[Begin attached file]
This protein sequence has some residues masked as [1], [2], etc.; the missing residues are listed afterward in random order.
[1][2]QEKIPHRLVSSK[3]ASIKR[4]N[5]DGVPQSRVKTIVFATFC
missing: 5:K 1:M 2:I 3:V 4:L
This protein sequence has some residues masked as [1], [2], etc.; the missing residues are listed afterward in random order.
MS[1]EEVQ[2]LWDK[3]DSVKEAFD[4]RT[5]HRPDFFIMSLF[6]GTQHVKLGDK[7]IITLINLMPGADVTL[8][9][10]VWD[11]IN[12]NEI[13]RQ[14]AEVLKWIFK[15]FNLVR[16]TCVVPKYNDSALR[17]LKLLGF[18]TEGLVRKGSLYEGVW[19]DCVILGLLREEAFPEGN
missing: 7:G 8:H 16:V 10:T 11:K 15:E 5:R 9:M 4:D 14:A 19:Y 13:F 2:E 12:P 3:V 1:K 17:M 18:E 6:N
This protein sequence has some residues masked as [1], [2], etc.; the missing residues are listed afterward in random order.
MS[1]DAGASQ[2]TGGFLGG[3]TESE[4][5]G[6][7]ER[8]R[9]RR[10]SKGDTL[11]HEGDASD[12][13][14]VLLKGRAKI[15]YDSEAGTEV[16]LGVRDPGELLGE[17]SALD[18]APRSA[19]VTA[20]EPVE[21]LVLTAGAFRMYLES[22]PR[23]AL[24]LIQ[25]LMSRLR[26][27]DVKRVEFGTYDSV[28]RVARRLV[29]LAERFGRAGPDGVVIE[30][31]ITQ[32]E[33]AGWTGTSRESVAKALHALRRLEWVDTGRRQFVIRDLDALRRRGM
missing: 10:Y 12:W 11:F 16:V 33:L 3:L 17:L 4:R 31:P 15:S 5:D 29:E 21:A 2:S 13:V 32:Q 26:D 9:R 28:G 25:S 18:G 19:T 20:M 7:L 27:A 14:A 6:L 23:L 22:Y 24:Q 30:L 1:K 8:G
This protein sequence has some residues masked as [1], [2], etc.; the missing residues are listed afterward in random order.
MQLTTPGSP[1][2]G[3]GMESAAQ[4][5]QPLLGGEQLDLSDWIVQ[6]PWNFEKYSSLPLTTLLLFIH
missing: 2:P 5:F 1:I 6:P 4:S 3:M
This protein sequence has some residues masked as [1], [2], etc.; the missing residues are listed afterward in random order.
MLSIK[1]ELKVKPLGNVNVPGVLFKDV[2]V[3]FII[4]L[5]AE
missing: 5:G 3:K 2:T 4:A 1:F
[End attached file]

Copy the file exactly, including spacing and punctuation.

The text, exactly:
This protein sequence has some residues masked as [1], [2], etc.; the missing residues are listed afterward in random order.
[1][2]QEKIPHRLVSSK[3]ASIKR[4]N[5]DGVPQSRVKTIVFATFC
missing: 5:K 1:M 2:I 3:V 4:L
This protein sequence has some residues masked as [1], [2], etc.; the missing residues are listed afterward in random order.
MS[1]EEVQ[2]LWDK[3]DSVKEAFD[4]RT[5]HRPDFFIMSLF[6]GTQHVKLGDK[7]IITLINLMPGADVTL[8][9][10]VWD[11]IN[12]NEI[13]RQ[14]AEVLKWIFK[15]FNLVR[16]TCVVPKYNDSALR[17]LKLLGF[18]TEGLVRKGSLYEGVW[19]DCVILGLLREEAFPEGN
missing: 7:G 8:H 16:V 10:T 11:K 15:E 5:R 9:M 4:D 14:A 19:Y 13:F 2:E 12:P 3:V 1:K 17:M 18:E 6:N
This protein sequence has some residues masked as [1], [2], etc.; the missing residues are listed afterward in random order.
MS[1]DAGASQ[2]TGGFLGG[3]TESE[4][5]G[6][7]ER[8]R[9]RR[10]SKGDTL[11]HEGDASD[12][13][14]VLLKGRAKI[15]YDSEAGTEV[16]LGVRDPGELLGE[17]SALD[18]APRSA[19]VTA[20]EPVE[21]LVLTAGAFRMYLES[22]PR[23]AL[24]LIQ[25]LMSRLR[26][27]DVKRVEFGTYDSV[28]RVARRLV[29]LAERFGRAGPDGVVIE[30][31]ITQ[32]E[33]AGWTGTSRESVAKALHALRRLEWVDTGRRQFVIRDLDALRRRGM
missing: 10:Y 12:W 11:F 16:V 33:L 3:L 17:L 4:R 31:P 15:S 5:D 29:E 21:A 2:S 13:V 32:Q 26:D 9:R 28:G 25:S 18:G 19:T 20:M 7:L 27:A 14:A 6:L 23:L 22:Y 24:Q 30:L 1:K 8:G
This protein sequence has some residues masked as [1], [2], etc.; the missing residues are listed afterward in random order.
MQLTTPGSP[1][2]G[3]GMESAAQ[4][5]QPLLGGEQLDLSDWIVQ[6]PWNFEKYSSLPLTTLLLFIH
missing: 2:P 5:F 1:I 6:P 4:S 3:M
This protein sequence has some residues masked as [1], [2], etc.; the missing residues are listed afterward in random order.
MLSIK[1]ELKVKPLGNVNVPGVLFKDV[2]V[3]FII[4]L[5]AE
missing: 5:G 3:K 2:T 4:A 1:F